Hake’s March 11-12 auction included original comics, Star Wars characters and political artifacts
YORK, Pa. — Hake’s first pop culture memorabilia auction of the new decade brought in a solid $1.5 million, buoyed by sales of key comics, rare original comics, star wars action figures, political memorabilia and other valuable collectibles.
The March 11-12 sale had over 1,600 comics, including over 300 certified issues (mostly by CGC). The selection was conducted by Showcase #4 CGC 8.0, a coveted title that features the Silver Age “Flash,” one of the many superheroes DC Comics reinvented after World War II. It landed in its valuation range at $75,284.
The comics continued their impressive run with The Incredible Hulk #1, CGC 5.5, featuring the Hulk’s origin and first appearance, reaching $19,275. A CGC 6.0 example of The Fantastic Four #1, Signature Series Stan Lee, featuring Marvel’s first superhero team, ordered $17,700.
The auction included very rare original comic books by legendary cartoonist Winsor McCay (American, c.1866/71-1934). His 1903 mixed-media Sunday color page titled “Why the Parrot Learned to Talk,” featuring mischievous characters known as “The Jungle Imps,” swept its high estimate with a sale price of 49. $973. Also, McCay’s 1911 linen-mounted cartoon poster for Little Nemo hit the midpoint of its estimate range at $15,576.
An AFA 75 Ex+/NM-rated AFA 75 Ex+/NM double telescoping 12-back Darth Vader action figure fetched $47,200. Created for Kenner’s 1978 star wars Toy Line, it was factory packaged with an unpunched card and, significantly, a white cardboard backing under the figure’s feet. “It was a very early production. Only a prototype could have preceded it,” said Alex Winter, president of Hake’s Auctions.
Bringing together many franchise favorites in one pivotal scene – including Luke Skywalker, Obi-Wan Kenobi and C-3PO – original comic page 27 art star wars #2 exceeded expectations at $24,272. Drawn by Howard Chaykin and inked by Steve Leialoha, the page is from the second part of the A new hope comic adaptation released August 1977. Also, Nick Cardy’s original cover art for super boy #197, featuring a terrific image of the Legion of Super-Heroes battling Timberwolf, sold for $14,746.
America’s original superhero, Superman, towers over a colorful, larger-than-life poster inviting guests to visit the Palisades amusement park in New Jersey, which has been listed for sale with an estimate of $5,000-$10,000 . Measuring 82 by 42 inches, the poster references a 1968 comic promotion for which three poster styles were produced – the other two depicting Batman and Wonder Woman respectively. “All the posters of this promotion are very rare. It was the first such example that Hake’s had ever offered,” said Alex Winter. The final sale price was $14,927.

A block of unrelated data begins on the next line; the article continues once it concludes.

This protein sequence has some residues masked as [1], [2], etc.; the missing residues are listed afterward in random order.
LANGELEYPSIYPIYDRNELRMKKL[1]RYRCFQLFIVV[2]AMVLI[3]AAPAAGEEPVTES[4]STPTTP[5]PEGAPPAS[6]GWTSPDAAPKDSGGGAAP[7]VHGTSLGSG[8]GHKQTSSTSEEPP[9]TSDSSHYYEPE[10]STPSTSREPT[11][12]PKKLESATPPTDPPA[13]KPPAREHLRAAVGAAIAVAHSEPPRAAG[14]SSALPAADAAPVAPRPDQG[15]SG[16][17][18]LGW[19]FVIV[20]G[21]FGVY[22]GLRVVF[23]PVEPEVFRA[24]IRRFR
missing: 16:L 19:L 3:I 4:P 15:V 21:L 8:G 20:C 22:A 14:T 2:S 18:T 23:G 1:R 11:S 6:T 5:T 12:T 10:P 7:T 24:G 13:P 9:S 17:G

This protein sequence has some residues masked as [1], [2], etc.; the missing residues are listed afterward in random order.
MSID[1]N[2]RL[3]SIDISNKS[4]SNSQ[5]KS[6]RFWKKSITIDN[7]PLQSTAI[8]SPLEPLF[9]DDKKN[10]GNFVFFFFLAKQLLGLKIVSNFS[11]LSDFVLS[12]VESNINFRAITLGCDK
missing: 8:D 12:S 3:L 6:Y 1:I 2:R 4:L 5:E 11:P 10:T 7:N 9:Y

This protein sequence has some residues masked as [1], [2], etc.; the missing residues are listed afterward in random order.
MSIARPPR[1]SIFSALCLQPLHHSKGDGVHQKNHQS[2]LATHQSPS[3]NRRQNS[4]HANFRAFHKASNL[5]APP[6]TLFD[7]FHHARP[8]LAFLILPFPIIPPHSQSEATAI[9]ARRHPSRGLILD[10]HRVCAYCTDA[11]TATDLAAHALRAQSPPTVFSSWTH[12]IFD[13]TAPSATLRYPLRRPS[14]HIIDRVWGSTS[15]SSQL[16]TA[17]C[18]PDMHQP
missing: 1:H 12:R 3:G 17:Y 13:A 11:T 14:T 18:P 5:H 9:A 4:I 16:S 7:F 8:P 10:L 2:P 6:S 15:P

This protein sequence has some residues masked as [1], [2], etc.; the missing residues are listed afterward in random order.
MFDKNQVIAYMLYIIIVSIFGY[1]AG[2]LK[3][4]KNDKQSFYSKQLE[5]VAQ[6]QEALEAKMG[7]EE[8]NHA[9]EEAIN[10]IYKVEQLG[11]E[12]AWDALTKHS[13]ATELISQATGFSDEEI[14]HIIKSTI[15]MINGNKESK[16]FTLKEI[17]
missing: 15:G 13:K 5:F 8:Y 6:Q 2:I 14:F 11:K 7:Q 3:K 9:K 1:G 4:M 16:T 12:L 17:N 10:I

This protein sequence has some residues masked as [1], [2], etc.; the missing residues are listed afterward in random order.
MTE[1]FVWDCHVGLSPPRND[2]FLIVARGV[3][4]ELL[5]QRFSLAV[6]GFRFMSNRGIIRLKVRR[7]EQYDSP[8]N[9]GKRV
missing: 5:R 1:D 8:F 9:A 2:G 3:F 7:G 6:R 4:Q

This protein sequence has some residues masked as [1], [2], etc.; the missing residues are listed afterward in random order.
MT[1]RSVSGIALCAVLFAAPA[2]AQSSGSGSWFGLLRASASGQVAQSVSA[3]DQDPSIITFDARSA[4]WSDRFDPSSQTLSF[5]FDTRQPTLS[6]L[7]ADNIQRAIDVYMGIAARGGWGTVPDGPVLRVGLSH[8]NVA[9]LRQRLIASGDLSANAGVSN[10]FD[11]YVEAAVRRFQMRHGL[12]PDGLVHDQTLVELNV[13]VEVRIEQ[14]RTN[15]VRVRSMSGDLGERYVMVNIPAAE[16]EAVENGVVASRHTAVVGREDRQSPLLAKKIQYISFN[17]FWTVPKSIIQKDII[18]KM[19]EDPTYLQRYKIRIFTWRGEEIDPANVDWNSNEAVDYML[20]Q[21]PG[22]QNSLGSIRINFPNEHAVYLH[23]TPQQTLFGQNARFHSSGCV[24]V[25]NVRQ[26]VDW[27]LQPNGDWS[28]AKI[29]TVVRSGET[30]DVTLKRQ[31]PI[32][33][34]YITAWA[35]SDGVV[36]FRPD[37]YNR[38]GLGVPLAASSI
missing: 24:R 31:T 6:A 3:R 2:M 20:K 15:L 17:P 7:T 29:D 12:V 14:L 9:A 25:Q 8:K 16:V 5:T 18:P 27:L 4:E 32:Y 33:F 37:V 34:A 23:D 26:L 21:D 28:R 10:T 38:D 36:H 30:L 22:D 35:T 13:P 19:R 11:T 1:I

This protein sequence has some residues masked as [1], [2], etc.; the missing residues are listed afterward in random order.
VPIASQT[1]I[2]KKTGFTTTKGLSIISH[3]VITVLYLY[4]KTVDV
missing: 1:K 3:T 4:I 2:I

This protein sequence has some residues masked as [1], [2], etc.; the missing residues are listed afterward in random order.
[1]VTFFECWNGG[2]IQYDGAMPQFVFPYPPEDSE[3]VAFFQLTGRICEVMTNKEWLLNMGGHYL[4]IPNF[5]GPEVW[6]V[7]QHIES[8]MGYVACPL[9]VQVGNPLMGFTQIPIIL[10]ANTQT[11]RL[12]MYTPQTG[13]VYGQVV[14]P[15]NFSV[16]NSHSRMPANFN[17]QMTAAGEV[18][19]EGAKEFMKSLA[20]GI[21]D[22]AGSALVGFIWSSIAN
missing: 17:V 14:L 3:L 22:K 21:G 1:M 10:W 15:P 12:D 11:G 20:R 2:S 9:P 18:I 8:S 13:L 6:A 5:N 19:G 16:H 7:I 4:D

A once-in-a-lifetime opportunity came in the form of six original paintings created as the box art for Remco’s 1980-81 series of 9-inch universal monster action figures. The framed paintings of Frankenstein, Dracula, The Mummy, Wolfman, The Phantom of the Opera and The Creature from the Black Lagoon, which were acquired directly from sources at Remco, generated enormous interest ahead of the sale. They sold for a total of $49,119, with “Creature” topping the bunch at $13,565.
Highlights from the music memorabilia category included a pair of Gretsch drumsticks personally used by Ringo Starr, $9,767; and a rare 1978 promotional album for AC/DC’s “PowerAge” autographed by all band members, including original singer Bon Scott (1946-1980). It surpassed the high estimate, selling for $5,428.
Flying high above Hake’s parade of early political memorabilia, an 1868 Grant and Colfax campaign flag fetched $7,139 from an estimate of $2,000-5,000. The waxed cotton flag is overprinted in bold black ink along white stripes: “US Grant For President.” S. Colfax for Vice President.
An 1801 Liverpool Creamware pitcher with a portrait of Thomas Jefferson and an early version of the American Seal hammered $6,567. Hake’s catalog noted that this is probably the plate example listed in Arman’s Anglo-American ceramics.
The March 11-12 auction was filled with desirable political campaign buttons, including a rare Theodore Roosevelt “The Winner” live-photo portrait button. Previously not listed in Ted Hake’s Political buttons price guides and estimated between $1,000 and $2,000, it spurred bidding that pushed it up to $4,997.
Hake’s is currently accepting submissions for an auction in July 2020. For more information, call 866-404-9800 (toll free) or 717-434-1600. Email firstname.lastname@example.org. Online: https://hakes.com/
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